clear up misconceptions about these situations but also tried to show students how these things
take a number of factors to form. At the end I talked about an example in the United States
history where power went unchecked and freedoms were lost because of it (Japanese- American
I then handed out copies of the Washington post article and did a popcorn-style reading
with my students in each hour to help keep them engaged during the last part of the lesson. I then
had students respond to questions relating to the article and discussed in their table groups:

o How was this decision made?

o Why wasnt there any real opposition to it?

Zachary Smith
TE 804
What Works

After discussing in groups, I then had groups share out their response to this question to make
sure that students were understanding the information in the article and potentially beginning to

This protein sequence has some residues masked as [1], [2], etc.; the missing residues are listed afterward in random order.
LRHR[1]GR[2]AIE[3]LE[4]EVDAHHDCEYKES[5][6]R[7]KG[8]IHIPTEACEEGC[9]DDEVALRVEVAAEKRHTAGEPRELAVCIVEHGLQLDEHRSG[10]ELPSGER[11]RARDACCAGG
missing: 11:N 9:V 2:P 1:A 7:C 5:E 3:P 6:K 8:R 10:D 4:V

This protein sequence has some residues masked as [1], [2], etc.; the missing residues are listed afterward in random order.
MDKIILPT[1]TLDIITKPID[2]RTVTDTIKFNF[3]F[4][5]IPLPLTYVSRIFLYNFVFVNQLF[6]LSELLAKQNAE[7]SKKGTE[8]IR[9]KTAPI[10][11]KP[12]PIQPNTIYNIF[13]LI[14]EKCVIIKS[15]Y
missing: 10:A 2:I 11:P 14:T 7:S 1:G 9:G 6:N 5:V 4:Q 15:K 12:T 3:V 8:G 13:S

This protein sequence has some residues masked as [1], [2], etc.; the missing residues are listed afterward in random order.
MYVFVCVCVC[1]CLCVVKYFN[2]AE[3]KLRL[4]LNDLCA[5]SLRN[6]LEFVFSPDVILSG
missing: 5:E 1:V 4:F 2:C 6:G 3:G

see parallels with the novel.

Due to time, I chose to finish my lesson with some discussion questions that were aimed at
students making the final connection between the history examples of unchecked power and the
same concept within The Giver. For an exit ticket from the lesson and into reading the book for
the last few minutes of the hour, Students were required to respond to these two questions:

o How is power controlled/checked in this society?

o Why might they setup their society in this way?
o What might be the consequences of this

Students turned in these responses at the front of the room, and I collected them at the end of the

The Result:
I felt that this lesson worked out very well for me in a number of ways. First, it was a
great way to incorporate history into the novel that they were reading in a way that they may
have not expected, and I feel that these connections can help make the novel feel more relatable